White matter hyperintensity regression: Comparison of brain atrophy and cognitive profiles with progression and stable groups

Omar M. Al-Janabi, Christopher E. Bauer, Larry B. Goldstein, Richard R. Murphy, Ahmed A. Bahrani, Charles D. Smith, Donna M. Wilcock, Brian T. Gold, Gregory A. Jicha

Research output: Contribution to journalArticlepeer-review

14 Scopus citations


Subcortical white matter hyperintensities (WMHs) in the aging population frequently represent vascular injury that may lead to cognitive impairment. WMH progression is well described, but the factors underlying WMH regression remain poorly understood. A sample of 351 participants from the Alzheimer’s Disease Neuroimaging Initiative 2 (ADNI2) was explored who had WMH volumetric quantification, structural brain measures, and cognitive measures (memory and executive function) at baseline and after approximately 2 years. Selected participants were categorized into three groups based on WMH change over time, including those that demonstrated regression (n = 96; 25.5%), stability (n = 72; 19.1%), and progression (n = 209; 55.4%). There were no significant differences in age, education, sex, or cognitive status between groups. Analysis of variance demonstrated significant differences in atrophy between the progression and both regression (p = 0.004) and stable groups (p = 0.012). Memory assessments improved over time in the regression and stable groups but declined in the progression group (p = 0.003; p = 0.018). WMH regression is associated with decreased brain atrophy and improvement in memory performance over two years compared to those with WMH progression, in whom memory and brain atrophy worsened. These data suggest that WMHs are dynamic and associated with changes in atrophy and cognition.

Original languageEnglish
Article number170
JournalBrain Sciences
Issue number7
StatePublished - Jul 2019

Bibliographical note

Funding Information:
Funding: This research was funded by Data collection and sharing for this project was funded by the Alzheimer’s Disease Neuroimaging Initiative (ADNI) (National Institutes of Health Grant U01 AG024904) and DOD ADNI (Department of Defense award number W81XWH-12-2-0012). ADNI is funded by the National Institute on Aging, the National Institute of Biomedical Imaging and Bioengineering, and through generous contributions from the following: AbbVie, Alzheimer’s Association; Alzheimer’s Drug Discovery Foundation; Araclon Biotech; BioClinica, Inc.; Biogen; Bristol-Myers Squibb Company; CereSpir, Inc.; Cogstate; Eisai Inc.; Elan Pharmaceuticals, Inc.; Eli Lilly and Company; EuroImmun; F. Hoffmann-La Roche Ltd and its affiliated company Genentech, Inc.; Fujirebio; GE Healthcare; IXICO Ltd.; Janssen Alzheimer Immunotherapy Research & Development, LLC.; Johnson & Johnson Pharmaceutical Research & Development LLC.; Lumosity; Lundbeck; Merck & Co., Inc.; Meso Scale Diagnostics, LLC.; NeuroRx Research; Neurotrack Technologies; Novartis Pharmaceuticals Corporation; Pfizer Inc.; Piramal Imaging; Servier; Takeda Pharmaceutical Company; and Transition Therapeutics. The Canadian Institutes of Health Research is providing funds to support ADNI clinical sites in Canada. Private sector contributions are facilitated by the Foundation for the National Institutes of Health (www.fnih.org). The grantee organization is the Northern California Institute for Research and Education, and the study is coordinated by the Alzheimer’s Therapeutic Research Institute at the University of Southern California. ADNI data are disseminated by the Laboratory for Neuro Imaging at the University of Southern California. This study was also funded by NIH P30 AG028383, UH2 NS100606, NR014189, and R01 AG042419.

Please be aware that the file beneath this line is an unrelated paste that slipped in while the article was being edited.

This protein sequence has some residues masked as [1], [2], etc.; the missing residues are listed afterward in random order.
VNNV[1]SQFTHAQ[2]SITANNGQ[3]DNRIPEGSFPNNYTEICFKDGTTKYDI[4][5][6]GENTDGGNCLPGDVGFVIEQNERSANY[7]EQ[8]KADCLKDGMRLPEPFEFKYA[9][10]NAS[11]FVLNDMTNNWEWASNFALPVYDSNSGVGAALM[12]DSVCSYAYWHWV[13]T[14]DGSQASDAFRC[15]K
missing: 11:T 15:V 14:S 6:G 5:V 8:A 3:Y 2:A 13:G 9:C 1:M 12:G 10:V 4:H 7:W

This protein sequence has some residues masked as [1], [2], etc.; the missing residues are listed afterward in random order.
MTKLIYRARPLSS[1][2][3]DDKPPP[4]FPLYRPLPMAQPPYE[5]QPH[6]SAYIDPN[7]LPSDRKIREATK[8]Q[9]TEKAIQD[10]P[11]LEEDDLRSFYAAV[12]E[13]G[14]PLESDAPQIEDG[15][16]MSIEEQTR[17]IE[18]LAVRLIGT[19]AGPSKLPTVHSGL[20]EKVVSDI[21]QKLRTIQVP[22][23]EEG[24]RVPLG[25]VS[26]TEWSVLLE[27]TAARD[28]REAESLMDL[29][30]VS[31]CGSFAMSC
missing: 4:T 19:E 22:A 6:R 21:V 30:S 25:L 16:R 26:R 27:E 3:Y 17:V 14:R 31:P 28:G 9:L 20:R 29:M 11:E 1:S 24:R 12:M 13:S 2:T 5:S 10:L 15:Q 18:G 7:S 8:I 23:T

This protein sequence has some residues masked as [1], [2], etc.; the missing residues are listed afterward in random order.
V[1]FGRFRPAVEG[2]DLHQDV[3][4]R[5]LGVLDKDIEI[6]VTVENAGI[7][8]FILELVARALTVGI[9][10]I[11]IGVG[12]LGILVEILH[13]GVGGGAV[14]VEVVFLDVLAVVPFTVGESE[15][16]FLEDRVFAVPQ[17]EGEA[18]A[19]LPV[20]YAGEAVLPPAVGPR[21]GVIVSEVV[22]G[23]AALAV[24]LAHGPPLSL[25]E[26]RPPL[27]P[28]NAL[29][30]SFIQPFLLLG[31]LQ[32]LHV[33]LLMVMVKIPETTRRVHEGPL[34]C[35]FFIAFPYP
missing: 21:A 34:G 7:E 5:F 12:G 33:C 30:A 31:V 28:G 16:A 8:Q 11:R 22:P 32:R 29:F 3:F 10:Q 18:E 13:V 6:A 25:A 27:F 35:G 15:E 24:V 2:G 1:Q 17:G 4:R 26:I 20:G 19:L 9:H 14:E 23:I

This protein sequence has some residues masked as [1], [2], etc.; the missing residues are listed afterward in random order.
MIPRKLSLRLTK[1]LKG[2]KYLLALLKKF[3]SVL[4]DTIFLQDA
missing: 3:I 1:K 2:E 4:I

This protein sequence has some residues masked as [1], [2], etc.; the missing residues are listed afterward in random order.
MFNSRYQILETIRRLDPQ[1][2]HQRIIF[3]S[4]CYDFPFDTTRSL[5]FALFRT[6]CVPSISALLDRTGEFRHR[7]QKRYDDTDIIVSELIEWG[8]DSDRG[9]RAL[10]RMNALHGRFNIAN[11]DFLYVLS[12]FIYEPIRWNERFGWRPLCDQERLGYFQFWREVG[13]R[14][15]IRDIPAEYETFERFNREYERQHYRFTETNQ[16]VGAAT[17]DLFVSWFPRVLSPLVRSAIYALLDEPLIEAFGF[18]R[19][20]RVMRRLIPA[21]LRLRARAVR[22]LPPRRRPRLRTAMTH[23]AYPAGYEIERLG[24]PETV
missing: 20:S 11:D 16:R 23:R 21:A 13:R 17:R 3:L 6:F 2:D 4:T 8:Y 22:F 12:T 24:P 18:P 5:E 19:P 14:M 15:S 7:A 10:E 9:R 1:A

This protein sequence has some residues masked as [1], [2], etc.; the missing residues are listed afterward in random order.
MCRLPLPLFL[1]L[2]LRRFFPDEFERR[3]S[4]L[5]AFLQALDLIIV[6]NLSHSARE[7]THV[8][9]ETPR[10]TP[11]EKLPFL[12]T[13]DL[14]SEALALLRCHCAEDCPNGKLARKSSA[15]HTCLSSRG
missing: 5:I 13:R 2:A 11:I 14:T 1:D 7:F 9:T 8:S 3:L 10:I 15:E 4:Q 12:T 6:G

Publisher Copyright:
© 2019 by the authors. Licensee MDPI, Basel, Switzerland.


  • ADNI
  • Brain atrophy
  • Cognition
  • Stable WMH
  • WMH progression
  • WMH regression
  • White matter hyperintensities

ASJC Scopus subject areas

  • Neuroscience (all)


Dive into the research topics of 'White matter hyperintensity regression: Comparison of brain atrophy and cognitive profiles with progression and stable groups'. Together they form a unique fingerprint.

Cite this